Tory Cynicism and the Work Capability Assessment

damian_green_new_work_and_pensions_secretary_592When I used to write letters to ministers for a living, it struck me that Damian Green was relatively decent. Well, if you ignore the appalling voting record, the missives we got back from the civil servant who scribbled his letters in immigration suggested he was a reasonable bloke, albeit one hemmed in by the politics he chose to associate himself with. This was entirely of a different character to his predecessor at the Department for Work and Pensions. Iain Duncan Smith’s letters cadenced his cruelty with evangelism and zealotry. Now Damian Green has taken over from the execrable IDS, in a rare Tory concession to decency he has announced the government will no longer subject the chronically ill to repeat work capability assessments. Good. Continue reading

Scrounging off the state? When Ian Duncan Smith put his wife on the parliamentary payroll

IDSThere is an unsavoury episode in the parliamentary history of Ian Duncan Smith that he will be hoping people will have forgotten. This concerns Dr Vanessa Gearson, who IDS appointed as his Chief of Staff for part of his time as Tory Leader (prior to this Dr Gearson worked as Private Secretary to the Chair of the Tory Party).

On 16th October 2003, Dr Gearson gave a long and very detailed written statement to the House of Commons Select Committee on Standards and Privileges. This concerned “the matter of the investigation into the employment of Betsy Duncan Smith”. Dr Gearson had been surprised to discover that Mrs Duncan Smith was employed for 25 hours a week at £18,000 per annum, paid for out of IDS’s Parliamentary Office Costs Allowance. Continue reading

Parliament should have power to force Duncan Smith to resign over WCA deaths

IDS must goThe report that in just over 2 years up to February last year no less than 2,380 disabled claimants died within 2 weeks of being assessed as fit for work and then having their benefit either reduced or stopped altogether, is beyond shocking. It is arguably the most damning statistic yet of the sheer callousness and brutality of this government towards the most helpless victims in our society. But there are further profound issues behind this dreadful story. The most important issues are holding to account those who are responsible for this utter tragedy and even more important still, the power to stop this lethal policy in its tracks. On both there is at present a vacuum. Continue reading

Tories revert to their age-old policy of stopping the poor breeding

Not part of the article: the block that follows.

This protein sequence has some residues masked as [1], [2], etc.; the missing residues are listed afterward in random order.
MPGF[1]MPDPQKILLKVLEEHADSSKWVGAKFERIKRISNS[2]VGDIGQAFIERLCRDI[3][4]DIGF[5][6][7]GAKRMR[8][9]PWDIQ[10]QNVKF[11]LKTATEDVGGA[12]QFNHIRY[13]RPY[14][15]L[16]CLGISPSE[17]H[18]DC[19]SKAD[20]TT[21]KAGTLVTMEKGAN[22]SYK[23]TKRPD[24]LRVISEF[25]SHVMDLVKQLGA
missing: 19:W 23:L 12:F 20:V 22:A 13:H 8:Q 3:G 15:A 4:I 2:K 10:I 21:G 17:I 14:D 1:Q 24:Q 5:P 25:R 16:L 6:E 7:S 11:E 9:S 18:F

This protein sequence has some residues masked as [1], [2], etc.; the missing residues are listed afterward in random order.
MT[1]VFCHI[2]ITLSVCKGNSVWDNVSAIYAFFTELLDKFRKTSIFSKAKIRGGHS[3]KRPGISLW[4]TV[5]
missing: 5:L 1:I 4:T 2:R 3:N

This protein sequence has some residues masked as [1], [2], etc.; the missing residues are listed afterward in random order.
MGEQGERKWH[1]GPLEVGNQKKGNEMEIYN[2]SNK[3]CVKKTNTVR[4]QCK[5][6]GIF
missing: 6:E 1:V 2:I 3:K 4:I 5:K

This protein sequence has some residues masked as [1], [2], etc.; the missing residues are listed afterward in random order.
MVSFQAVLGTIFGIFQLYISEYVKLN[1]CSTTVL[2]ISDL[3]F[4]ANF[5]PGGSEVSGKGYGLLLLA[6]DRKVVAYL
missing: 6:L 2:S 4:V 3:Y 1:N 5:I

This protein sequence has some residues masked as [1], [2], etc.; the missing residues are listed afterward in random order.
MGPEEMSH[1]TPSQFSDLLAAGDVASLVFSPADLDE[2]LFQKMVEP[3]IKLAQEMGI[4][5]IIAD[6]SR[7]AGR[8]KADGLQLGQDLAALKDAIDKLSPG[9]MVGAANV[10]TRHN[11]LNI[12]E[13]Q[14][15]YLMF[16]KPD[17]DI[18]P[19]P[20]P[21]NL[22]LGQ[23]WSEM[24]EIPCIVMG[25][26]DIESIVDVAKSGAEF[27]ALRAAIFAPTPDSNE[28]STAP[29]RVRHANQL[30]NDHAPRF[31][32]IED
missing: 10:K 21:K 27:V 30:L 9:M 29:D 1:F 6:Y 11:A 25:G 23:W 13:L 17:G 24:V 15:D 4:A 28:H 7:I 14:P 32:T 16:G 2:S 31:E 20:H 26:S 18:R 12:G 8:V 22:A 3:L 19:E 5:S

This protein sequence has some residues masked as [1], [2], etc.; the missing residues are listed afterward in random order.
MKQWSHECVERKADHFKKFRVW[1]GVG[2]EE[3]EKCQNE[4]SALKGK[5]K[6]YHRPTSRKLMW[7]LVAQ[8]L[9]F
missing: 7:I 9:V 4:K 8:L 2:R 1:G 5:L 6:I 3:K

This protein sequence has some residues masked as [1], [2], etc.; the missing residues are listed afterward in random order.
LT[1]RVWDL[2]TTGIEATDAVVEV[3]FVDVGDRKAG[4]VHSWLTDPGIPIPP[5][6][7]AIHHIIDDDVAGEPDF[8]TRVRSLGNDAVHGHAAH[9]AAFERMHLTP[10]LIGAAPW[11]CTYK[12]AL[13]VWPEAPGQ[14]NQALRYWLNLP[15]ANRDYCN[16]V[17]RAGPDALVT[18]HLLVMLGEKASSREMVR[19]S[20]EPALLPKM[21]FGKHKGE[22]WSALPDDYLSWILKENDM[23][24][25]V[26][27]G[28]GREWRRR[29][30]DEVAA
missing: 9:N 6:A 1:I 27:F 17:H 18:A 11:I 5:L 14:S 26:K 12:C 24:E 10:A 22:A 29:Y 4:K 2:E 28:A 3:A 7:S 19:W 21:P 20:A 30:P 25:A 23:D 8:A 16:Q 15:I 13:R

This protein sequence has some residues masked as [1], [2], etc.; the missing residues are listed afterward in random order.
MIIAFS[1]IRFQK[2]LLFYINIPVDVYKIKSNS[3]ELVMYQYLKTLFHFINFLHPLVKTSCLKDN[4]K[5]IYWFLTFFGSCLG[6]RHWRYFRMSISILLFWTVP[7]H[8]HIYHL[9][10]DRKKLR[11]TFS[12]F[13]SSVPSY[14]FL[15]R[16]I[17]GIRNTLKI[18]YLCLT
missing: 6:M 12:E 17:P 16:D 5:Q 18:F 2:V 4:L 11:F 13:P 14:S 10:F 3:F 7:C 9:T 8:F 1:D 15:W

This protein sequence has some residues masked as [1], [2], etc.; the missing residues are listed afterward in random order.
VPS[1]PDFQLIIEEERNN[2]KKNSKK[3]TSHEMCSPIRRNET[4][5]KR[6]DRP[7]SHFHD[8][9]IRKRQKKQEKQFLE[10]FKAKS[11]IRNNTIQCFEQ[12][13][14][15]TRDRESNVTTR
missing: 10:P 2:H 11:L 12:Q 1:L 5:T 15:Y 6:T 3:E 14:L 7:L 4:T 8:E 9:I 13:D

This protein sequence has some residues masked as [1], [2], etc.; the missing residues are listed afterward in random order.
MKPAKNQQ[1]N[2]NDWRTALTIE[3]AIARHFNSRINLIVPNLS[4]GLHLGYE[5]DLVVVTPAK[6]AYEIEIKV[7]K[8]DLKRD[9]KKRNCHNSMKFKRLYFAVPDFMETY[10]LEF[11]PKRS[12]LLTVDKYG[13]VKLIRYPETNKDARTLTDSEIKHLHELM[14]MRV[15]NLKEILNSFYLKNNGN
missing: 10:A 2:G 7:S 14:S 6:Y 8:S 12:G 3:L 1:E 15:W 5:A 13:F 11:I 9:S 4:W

no children allowedOccasionally the mask slips and the truth becomes clear. We had already been told that the Tories planned to limit child benefit to the first two children because it would save money. Then IDS (Iain Duncan Smith) let the cat out of the bag: he said it would promote “behavioural change”. This element in the Tory DNA – that the poor are over-dependent on benefits and should have their breeding excesses curtailed – has quite a history. Keith Joseph made a pitch for the Tory leadership in 1974 with this appeal: “

A high and rising proportion of children are being born to mothers least fitted to bring children into the world… Some are of low intelligence, most of low educational attainment….The balance of our human stock is threatened.”

Continue reading

Labour’s despicable secret deal

It now emerges that Labour did a secret deal with the DWP that the latter would set up an independent inquiry into the use of sanctions against job-seekers in return for Labour supporting emergency legislation – the Jobseekers (Back-to-Work Schemes) Bill which passed all its stages in the Commons last Tuesday – which established the government’s right to re-impose mandatory work activity (forcing someone to work for no pay on pain of otherwise having their benefits withdrawn) which had been struck down in the High Court a few weeks earlier.

If this is true, it is a despicable deal: Labour should never have supported the re-imposition of such legislation whatever the quid pro quo. Worse still, Labour has already sold the pass in exchange for a nebulous offer which remains entirely within the gift of the government. It’s the government which will decide the terms of reference, choose the chair and members for the inquiry, decide the timescale, and decide whether or not to accept any of the recommendations, assuming we ever get to that stage. Continue reading